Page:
Search Minerals Announces Metallurgical Breakthrough for Rare Earth Recovery
July 23, 2014 (Source: CNW) — Search Minerals Inc. (“Search” or the “Company”) (TSXV: SMY) and its wholly-owned subsidiary, Alterra Resources Inc., are pleased to announce the development of a simplified metallurgical process tested on a bulk sample from the Company’s Foxtrot Project (“Foxtrot” or the “Project”), located in the Port Hope Simpson Rare Earth Element District in SE Labrador, to produce a high grade rare earth elements (“REE”) product for refining. A patent application has been lodged with the United States Patent Office to protect the Company’s ownership of this technology. Support was received from the Research & Development Corporation (“RDC”) of Newfoundland and Labrador and from the Atlantic Canada Opportunities Agency (“ACOA”) for this development. Testing was completed by SGS Canada Inc. (“SGS”).
- A simple metallurgical treatment of coarse-crushed Foxtrot ore has been demonstrated to give high overall extractions of rare earths (73.1 to 78.9% for La-Er). There is no longer any need for grinding, flotation, gravity or magnetic separation to treat the Foxtrot ore.
- A crushed sample of Foxtrot ore (6 mesh, 3.35 mm) was treated by acid (200 °C) and water leaching to extract rare earths. Extraction from the ore ranged from 73.8 to 80% for La-Er and 55.9 to 69.9% for Tm-Lu.
- The leachate was purified by pH adjustment, and then precipitated to give a mixed carbonate precipitate.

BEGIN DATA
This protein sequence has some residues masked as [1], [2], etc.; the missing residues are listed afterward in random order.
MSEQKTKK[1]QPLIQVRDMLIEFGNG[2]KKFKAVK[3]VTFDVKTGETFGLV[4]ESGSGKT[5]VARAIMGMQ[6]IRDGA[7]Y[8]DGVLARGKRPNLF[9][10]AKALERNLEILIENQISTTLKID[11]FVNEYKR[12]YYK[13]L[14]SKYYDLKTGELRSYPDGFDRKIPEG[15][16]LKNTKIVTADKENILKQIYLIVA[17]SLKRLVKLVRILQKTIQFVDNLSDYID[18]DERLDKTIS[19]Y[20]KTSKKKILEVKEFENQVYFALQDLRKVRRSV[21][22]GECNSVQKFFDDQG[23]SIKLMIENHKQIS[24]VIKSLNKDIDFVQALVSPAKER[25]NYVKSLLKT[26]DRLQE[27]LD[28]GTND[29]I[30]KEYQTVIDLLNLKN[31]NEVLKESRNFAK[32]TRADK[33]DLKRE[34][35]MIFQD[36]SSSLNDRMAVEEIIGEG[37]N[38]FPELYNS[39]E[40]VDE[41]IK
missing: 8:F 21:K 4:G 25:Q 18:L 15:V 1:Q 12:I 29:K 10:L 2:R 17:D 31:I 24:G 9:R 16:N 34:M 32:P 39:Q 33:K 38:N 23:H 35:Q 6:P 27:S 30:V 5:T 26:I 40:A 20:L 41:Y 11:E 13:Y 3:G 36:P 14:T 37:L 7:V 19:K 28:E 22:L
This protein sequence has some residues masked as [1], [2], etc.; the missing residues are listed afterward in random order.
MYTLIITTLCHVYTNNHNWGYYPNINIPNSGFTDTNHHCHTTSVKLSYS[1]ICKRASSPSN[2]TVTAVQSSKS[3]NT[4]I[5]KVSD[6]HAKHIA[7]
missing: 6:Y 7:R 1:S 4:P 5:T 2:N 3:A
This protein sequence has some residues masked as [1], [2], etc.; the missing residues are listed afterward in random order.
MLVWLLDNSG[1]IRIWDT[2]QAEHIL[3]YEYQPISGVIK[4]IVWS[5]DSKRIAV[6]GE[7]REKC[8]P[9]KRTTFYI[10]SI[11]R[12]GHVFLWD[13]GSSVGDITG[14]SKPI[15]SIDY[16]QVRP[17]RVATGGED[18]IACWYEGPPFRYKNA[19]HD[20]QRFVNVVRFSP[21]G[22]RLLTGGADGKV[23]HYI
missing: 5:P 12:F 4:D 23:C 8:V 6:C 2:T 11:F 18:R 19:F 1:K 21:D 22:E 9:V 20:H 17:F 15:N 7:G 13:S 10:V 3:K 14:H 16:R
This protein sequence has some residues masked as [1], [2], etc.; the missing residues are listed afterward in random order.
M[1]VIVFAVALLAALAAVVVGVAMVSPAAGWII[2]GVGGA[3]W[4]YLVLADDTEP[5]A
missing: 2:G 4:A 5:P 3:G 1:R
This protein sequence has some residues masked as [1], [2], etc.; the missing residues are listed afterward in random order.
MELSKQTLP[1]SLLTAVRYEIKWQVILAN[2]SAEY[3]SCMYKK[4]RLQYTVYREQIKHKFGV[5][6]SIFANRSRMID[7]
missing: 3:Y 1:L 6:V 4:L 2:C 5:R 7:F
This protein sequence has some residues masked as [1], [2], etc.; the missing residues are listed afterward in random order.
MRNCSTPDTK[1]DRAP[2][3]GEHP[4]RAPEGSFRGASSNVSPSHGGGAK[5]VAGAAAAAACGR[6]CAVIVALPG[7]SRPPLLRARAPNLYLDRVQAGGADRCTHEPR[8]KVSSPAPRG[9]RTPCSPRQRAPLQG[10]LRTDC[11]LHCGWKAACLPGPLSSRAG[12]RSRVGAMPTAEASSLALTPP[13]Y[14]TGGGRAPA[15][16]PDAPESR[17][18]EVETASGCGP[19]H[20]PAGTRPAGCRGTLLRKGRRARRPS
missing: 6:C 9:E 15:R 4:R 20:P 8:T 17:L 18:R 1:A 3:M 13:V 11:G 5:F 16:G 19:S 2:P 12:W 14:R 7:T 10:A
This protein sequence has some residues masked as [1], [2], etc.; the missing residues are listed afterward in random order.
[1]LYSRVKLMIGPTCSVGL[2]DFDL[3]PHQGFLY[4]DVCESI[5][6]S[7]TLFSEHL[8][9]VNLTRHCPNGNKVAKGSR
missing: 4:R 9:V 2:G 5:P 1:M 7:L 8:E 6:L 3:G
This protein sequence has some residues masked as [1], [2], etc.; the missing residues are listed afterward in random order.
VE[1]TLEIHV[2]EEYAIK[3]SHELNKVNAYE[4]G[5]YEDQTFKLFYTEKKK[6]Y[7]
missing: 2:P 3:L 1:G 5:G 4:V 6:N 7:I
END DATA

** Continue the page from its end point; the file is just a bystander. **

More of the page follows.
- The mixed carbonate was further refined by acid leaching, oxalate re-precipitation and calcination to produce a high grade rare earth oxide (“REO”) containing low levels of key impurities (including thorium) for refining to separate rare earth products.
- A larger demonstration test of the Company’s technology is scheduled for Q3 2014 at SGS.
- Search is expected to enter into discussions with interested parties for the refining of the high grade rare earth oxide product starting in Q3 2014.
- A United States Provisional Patent has been filed to protect the new rare earth recovery process.
Stephen Keith, President and CEO of Search, commented on the findings, “We are very pleased with these developments, as they are expected to significantly lower the Foxtrot operating and capital costs. This innovative technology should also allow the Company to move the Foxtrot Project more quickly to development, resulting in long-term value growth for the Company.”
A metallurgical sample of the Foxtrot ore (channel sample) was subjected to a simple process of crushing and treatment with concentrated sulfuric acid. The acid treated ore was water leached to extract REEs into the solution. The leached solids were filtered and washed. The leachate containing REEs was purified by a series of steps to produce a purified REO. The key steps included purification by pH adjustment with magnesium carbonate, precipitation of REEs with sodium carbonate, selective re-extraction of the REEs with hydrochloric acid, re-precipitation of REEs with oxalic acid and, finally, calcination of the rare earth oxalate to produce a REO for refining.
The results of the acid treatment/water leach are shown in Table 1. A sample of Foxtrot ore was crushed to 6 mesh (approximately 3 mm in size) and treated with 100 kg of H2So4 per tonne of ore at 200 °C for two hours. The acid treated ore was then leached with water at 90 °C for 24 hours, followed by filtration and washing to recover a filtrate. The extraction of impurity elements like iron (Fe) and aluminum (Al) were controlled to 5.5 and 4.6% respectfully.
Table 1. REE Extractions (%) from Foxtrot Ore using Search’s Simplified Process
The water leachate was treated with magnesium carbonate to precipitate impurities as a solid residue. The purified solution was then treated with sodium carbonate to precipitate a mixed rare earth carbonate. The loss of REEs in the purification process was low and the precipitation efficiency was high. Table 2 summarizes the overall recoveries of REEs using the simplified process.